5 Min Read
ROME (Reuters) - Which horse are you backing in the Italian election?
A blog appears to have found a way around a publishing ban on polls in the two weeks before the vote by writing up the results of pretend "underground horse races", which appear to reflect each party's standing.
During the blackout period, pollsters continue to conduct surveys for their clients but are banned from publishing their findings in case they influence the vote on February 24-25.
But as in the last French presidential election, when people outside France used transparent parody names on Twitter to reveal the results of exit polls that could not be published at home, the Internet is proving more difficult to control.
On the final day polls could be published before the blackout fell, bloggers Andrea Mancia and Simone Bressan posted "The illegal races return!" on their site Notapolitica.it setting out the main "stables" and "jockeys" competing.
In line with the last published official polls, the winning horses of Tuesday's "San Nicola Racetrack" came from the "Bien Comun" stables, a thinly disguised name for the centre-left "Italia Bene Comune" coalition.
The centre right of former Prime Minister Silvio Berlusconi was shown coming in just 3.5 "seconds" behind.
The veracity of the race results indicating the pollsters' surveys cannot be established.
Michele di Lollo, an editor of notapolitica.it, denied the races reflected the results of real political polls.
"It's just a game," di Lollo told Reuters. "But everyone can interpret it as they want, if you know what I mean."
Using a mix of puns and French, Notapolitica.it renders centre-left leader Pier Luigi Bersani as jockey "Pier le Smacchiateur" and Mario Monti as "Mario de la Montaigne". Berlusconi is dubbed "Burlesque".
Horses representing Beppe Grillo's 5-Star Movement are referred to as "stellar", while the names of races allude to different pollsters. "San Walter Giuliano Racecourse", for example, appears to refer to research group SWG.
Another blog, YouTrend.it, took advantage of the resignation of Pope Benedict to publish polls purportedly reflecting currents in the papal conclave to elect the next pontiff, but with non-existent cardinals who closely resemble key politicians.
Pitting conservative and liberal factions of imaginary cardinals against each other, YouTrend.it on Monday revealed that the "progressive front" in the conclave was several points ahead of the Vatican's right-leaning faction.
On the blog, "The Cardinal of Monza and Brianza" refers to the region where Berlusconi has his stately home, Arcore, site of the notorious "bunga bunga" parties alleged by TV starlets.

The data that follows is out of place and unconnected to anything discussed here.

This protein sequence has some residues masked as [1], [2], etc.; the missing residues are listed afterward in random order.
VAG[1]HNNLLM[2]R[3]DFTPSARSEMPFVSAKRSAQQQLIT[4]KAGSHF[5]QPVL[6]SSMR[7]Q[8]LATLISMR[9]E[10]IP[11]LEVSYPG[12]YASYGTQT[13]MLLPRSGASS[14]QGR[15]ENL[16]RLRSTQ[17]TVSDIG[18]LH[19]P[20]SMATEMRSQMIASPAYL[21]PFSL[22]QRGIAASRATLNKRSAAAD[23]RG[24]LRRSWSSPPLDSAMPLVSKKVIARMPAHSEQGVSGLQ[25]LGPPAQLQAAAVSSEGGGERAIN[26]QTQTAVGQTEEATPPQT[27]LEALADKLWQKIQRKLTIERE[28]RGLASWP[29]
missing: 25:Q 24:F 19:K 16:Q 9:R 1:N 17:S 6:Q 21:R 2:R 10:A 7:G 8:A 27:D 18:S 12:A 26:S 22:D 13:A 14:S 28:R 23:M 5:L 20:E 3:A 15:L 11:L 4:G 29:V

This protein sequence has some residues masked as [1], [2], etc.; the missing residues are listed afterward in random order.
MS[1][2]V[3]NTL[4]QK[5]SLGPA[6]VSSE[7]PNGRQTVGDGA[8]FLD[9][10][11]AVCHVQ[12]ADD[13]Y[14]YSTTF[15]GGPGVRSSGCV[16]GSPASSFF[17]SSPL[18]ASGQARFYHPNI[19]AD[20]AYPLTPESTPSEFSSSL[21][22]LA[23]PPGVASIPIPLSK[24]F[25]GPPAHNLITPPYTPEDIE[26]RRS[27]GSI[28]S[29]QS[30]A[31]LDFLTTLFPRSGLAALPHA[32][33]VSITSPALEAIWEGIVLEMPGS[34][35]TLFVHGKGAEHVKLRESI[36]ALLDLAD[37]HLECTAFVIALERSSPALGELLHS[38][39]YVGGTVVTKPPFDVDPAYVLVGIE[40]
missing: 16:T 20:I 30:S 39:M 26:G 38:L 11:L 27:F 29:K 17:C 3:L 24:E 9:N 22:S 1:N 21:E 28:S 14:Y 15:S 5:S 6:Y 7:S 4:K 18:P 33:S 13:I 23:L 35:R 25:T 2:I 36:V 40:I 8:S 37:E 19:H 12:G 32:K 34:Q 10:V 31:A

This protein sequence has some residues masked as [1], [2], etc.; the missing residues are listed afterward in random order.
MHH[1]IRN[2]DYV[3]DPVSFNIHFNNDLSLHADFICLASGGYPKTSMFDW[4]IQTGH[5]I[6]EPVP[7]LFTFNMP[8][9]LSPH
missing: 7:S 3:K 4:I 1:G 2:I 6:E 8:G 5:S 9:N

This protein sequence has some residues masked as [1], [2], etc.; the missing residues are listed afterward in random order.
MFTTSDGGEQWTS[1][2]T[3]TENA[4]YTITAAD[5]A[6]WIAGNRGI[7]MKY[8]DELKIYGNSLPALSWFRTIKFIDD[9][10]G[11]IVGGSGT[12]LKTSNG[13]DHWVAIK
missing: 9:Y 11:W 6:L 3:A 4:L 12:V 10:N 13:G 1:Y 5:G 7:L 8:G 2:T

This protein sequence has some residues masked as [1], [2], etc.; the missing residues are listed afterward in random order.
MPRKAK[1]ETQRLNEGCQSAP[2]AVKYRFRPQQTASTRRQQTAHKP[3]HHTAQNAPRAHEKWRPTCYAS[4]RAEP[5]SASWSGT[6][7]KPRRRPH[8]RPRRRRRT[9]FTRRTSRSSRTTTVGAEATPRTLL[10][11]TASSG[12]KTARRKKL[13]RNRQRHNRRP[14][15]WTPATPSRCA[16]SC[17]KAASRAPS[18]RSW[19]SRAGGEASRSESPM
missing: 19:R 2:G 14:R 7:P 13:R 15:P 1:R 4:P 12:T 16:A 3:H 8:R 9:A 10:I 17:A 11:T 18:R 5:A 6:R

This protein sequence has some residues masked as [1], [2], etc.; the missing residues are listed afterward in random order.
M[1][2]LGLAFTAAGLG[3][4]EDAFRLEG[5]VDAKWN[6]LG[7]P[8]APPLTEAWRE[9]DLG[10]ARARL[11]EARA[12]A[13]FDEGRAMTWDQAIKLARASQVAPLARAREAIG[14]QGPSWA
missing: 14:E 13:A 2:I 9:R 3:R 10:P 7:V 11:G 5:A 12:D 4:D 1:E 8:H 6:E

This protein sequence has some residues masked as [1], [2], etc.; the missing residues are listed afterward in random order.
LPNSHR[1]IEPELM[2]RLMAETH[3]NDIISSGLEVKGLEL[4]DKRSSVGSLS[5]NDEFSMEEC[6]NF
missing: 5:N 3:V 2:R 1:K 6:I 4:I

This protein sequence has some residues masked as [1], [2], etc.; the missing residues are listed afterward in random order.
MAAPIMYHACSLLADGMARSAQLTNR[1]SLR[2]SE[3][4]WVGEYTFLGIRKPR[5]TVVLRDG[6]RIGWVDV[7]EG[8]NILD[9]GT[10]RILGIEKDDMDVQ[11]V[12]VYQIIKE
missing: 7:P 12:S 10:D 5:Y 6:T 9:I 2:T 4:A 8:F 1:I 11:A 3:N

Bersani ally Nichi Vendola, famous for a diamond hoop earring in his left ear, is dubbed "the bejewelled archbishop", while Sicilian anti-mafia prosecutor Antonio Ingroia is "the grand inquisitor of the Sacred Office of Palermo".
It put the "five-starred chamberlain of Genoa", a clear reference to Grillo, as the third largest group, several points ahead of an "austere Milanese cardinal" who would suggest Monti.
It is a sign of how the Internet is shaking up a political landscape once dominated by television and publishing mogul Berlusconi, whose four terms as prime minister were often linked by observers to his formidable media power.
The 5-Star Movement has become the country's third biggest party while shunning mainstream media interviews and relying on blogging power and local meet ups, while instant factchecking on Twitter became a minor craze during pre-electoral debates.
But the ban on the media publishing polls remains and anyone found to have broken it during the blackout faces a maximum fine of 250,000 euro ($333,800), according to media regulator Agcom.
"Those treating it ironically like us aren't breaking the law, but if someone published the polls as polls they would get investigated and maybe fined," YouTrend.it editor Lorenzo Pregliasco told Reuters. He also denied the polls were real but added "those who understand, understand".
Only with the publication of the first official exit poll in a week's time will Italians know for sure which jockey, as it were, is to finish first in the race. ($1 = 0.7490 euros)
Editing by Alison Williams